State transportation officials said they don't know yet how long the Interstate 75/U.S. 301 interchange will be closed, nor whether there will be any extended closures as a result of today's fiery wreck.
The fire started when the southbound tanker, fully loaded with petroleum products, was involved in an accident with at least one other vehicle on the interstate and plunged into the southbound lanes of U.S. 301.
Heat from the fire was causing chunks of concrete to fall from the southbound lanes of I-75 onto U.S. 301.
"We may get lucky and get the northbound lanes lane opened. But (Florida Department of Transportation) is evaluating it as we speak," said Bill Hutchison, the county's public safety director.
"Hazmat and EMS and fire responded. We had quite a bit of resources out there," he said. "It's going to be a while cleaning up the mess."
The tanker's driver survived but with severe burns. He was flown to the burn unit at Tampa General Hospital, Emergency Communications Center Capt. Larry Leinhauser said.
The first report of the accident came in to Florida Highway Patrol came in at 4 p.m., and the first troopers arrived at 4:04 p.m.
The Florida Department of Transportation has sent engineers to the crash site to assess the damage, but can't until the Florida Highway Patrol releases the scene, FDOT spokeswoman Lauren Hatchell said at 5:35 p.m.
No additional information about the condition of the interstate was expected this evening.
"We're on hold until FHP gives us the green light," Hatchell said. "Once that happens, we'll go in as fast as we can and go around the clock if it becomes necessary."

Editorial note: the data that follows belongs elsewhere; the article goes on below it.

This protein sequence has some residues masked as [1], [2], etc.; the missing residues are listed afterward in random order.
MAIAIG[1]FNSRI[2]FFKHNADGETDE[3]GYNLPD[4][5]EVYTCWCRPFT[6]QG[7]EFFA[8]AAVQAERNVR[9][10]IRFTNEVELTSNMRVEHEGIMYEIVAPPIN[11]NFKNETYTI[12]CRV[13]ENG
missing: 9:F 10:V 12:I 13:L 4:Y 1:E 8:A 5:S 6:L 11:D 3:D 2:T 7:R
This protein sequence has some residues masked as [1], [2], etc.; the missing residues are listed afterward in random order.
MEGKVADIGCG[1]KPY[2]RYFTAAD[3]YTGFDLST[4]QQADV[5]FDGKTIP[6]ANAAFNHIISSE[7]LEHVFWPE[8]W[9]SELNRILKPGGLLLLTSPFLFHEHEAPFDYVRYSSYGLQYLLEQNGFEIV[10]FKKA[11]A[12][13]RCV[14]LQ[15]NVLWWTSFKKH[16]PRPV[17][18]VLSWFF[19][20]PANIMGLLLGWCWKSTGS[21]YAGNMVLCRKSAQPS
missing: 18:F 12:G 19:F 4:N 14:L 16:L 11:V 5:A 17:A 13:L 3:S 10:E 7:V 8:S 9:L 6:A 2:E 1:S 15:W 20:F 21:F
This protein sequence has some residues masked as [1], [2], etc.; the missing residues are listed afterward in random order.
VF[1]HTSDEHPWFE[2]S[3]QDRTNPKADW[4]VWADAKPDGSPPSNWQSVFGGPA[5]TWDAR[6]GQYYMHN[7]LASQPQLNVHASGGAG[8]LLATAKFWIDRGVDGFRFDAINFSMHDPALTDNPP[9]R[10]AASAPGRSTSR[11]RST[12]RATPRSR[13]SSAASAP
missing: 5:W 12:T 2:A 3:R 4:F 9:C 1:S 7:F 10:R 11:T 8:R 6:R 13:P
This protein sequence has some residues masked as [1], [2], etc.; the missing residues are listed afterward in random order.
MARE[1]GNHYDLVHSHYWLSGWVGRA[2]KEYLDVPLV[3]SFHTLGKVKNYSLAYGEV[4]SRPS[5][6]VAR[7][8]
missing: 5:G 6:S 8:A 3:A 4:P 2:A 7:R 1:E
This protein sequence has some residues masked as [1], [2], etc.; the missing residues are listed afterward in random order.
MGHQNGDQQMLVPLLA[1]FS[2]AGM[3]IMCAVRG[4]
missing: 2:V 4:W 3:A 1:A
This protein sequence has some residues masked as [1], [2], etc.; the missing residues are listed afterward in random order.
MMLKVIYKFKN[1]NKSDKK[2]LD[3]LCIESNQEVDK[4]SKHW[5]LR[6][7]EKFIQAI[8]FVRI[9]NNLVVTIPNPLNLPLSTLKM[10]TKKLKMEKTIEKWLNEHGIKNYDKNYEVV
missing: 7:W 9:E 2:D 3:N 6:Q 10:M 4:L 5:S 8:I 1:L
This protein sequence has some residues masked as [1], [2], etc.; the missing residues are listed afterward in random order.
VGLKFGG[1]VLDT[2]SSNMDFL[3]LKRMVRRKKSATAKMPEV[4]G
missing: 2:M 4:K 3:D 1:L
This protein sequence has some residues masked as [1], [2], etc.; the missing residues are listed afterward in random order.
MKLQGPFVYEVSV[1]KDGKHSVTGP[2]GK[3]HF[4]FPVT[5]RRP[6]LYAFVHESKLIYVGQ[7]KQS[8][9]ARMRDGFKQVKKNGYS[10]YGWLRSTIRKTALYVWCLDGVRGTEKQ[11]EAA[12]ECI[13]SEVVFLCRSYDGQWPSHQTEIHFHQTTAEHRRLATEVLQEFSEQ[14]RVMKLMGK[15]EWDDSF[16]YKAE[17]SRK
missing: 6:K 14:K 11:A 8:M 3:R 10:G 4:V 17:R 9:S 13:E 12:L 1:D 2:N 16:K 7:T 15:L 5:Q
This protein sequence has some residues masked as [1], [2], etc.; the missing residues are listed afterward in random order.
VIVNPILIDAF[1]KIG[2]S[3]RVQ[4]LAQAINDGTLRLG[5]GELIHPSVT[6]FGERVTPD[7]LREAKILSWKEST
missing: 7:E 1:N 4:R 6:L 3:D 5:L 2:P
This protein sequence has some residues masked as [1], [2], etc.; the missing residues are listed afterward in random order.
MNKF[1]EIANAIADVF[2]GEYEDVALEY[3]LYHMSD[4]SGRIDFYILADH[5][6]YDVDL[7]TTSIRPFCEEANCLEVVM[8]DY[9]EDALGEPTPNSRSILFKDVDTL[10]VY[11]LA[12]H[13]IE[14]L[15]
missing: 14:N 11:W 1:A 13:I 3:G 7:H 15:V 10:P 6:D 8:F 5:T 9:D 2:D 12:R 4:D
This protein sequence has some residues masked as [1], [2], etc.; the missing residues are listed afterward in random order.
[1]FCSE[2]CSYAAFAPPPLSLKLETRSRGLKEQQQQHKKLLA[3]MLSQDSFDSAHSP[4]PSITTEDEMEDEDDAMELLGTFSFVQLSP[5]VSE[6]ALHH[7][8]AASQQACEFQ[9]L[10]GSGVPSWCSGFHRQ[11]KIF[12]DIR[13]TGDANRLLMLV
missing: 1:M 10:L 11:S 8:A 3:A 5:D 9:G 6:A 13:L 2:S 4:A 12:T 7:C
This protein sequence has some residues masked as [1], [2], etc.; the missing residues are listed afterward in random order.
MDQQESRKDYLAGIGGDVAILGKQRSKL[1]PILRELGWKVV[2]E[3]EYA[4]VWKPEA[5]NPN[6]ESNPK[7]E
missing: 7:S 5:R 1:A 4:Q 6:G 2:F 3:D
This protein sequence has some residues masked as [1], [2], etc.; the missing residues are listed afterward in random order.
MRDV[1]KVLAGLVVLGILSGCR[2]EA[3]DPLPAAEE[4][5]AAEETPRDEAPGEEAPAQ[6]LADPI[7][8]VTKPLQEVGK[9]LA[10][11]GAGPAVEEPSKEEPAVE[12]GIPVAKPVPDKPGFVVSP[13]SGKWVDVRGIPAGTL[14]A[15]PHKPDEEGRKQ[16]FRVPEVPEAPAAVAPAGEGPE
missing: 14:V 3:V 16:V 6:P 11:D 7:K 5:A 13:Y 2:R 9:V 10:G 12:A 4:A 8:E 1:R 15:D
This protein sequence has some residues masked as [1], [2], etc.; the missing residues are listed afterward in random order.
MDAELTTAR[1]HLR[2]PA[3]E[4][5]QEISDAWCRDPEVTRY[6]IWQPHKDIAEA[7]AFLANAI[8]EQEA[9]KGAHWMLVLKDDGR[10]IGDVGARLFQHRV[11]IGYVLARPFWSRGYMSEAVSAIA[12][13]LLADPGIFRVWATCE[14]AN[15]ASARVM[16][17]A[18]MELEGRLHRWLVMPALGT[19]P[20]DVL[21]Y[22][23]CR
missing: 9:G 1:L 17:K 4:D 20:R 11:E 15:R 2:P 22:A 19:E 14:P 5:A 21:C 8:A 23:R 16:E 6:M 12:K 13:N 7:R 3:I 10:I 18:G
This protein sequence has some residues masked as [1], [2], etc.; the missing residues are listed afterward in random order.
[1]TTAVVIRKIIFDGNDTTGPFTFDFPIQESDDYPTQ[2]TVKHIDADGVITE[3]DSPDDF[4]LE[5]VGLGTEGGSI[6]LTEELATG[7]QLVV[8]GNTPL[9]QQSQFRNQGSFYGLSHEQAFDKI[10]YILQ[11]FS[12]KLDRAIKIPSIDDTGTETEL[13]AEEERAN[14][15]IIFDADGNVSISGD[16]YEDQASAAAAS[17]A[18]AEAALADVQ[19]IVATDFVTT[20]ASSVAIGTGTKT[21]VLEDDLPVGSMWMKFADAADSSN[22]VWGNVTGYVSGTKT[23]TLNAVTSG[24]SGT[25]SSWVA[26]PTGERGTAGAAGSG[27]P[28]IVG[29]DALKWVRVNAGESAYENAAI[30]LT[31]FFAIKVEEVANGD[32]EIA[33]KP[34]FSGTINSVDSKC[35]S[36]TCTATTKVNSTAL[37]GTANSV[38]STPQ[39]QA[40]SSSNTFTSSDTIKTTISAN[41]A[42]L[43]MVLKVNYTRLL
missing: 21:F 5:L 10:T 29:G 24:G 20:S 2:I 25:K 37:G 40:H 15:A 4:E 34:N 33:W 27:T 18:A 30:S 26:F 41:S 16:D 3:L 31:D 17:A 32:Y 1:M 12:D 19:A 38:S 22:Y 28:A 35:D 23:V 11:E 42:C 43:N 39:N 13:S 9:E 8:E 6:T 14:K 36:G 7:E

Once the clearance is given, engineers likely will assess the structural integrity of the interstate overpass and U.S. 301's pavement, she said. She could not give a timeframe for how long the assessment will take, or when the roads will reopen.
Traffic on 69th Street East, Mocassin Wallow Road, State Road 64 and other detour routes was heavier than usual as drivers bypassed the interchange.
Traffic also was backed up on U.S. 301 as far back as the Erie Road/Old Tampa Road intersection, 2.5 miles east of the accident site, a driver said.
About 83,000 vehicles a day cross over the I-75 bridge, and another 34,000 go underneath it at U.S. 301, according to FDOT data.
County and state transportation officials this evening were mapping out detours for commuter traffic this evening and Thursday morning, said county public works director Ron Schulhofer.
"We'll assist in putting up message boards. We're working on a traffic plan as we speak," Schulhofer said shortly before 6 p.m.
After the accident, rush-hour traffic in downtown Bradenton was so snarled that a police officer took over the flow of vehicles at Manatee Avenue and First Street, near Manatee Memorial Hospital.
"It's a mess out here," the officer said.
Motorists on First Street/U.S. 41 between Manatee and 13th avenues found themselves in gridlock, their cars paralyzed in traffic. Some motorists were out of their vehicles gesturing for traffic to get moving.
Hutchison said crews from around the area responded to the accident but few other details were known.
"We've got everything but the kitchen sink up there working it," Hutchison said. "I don't know what kind of material it was, but judging from the smoke, how high the plume was and how black it was, it looked like petroleum. It was incredible."
Hutchison said the fire burned off all of the fuel and no toxic materials trickeled into the nearby Manatee River. "Most of the fuel has burned off," Hutchison said. "All the hazmat foam we sprayed on the fire is environmentally friendly and it's contained to the fire area between 301 east and west underneath the bridges. There should be no environmental impact, whatsoever."
Video courtesy of BayNews 9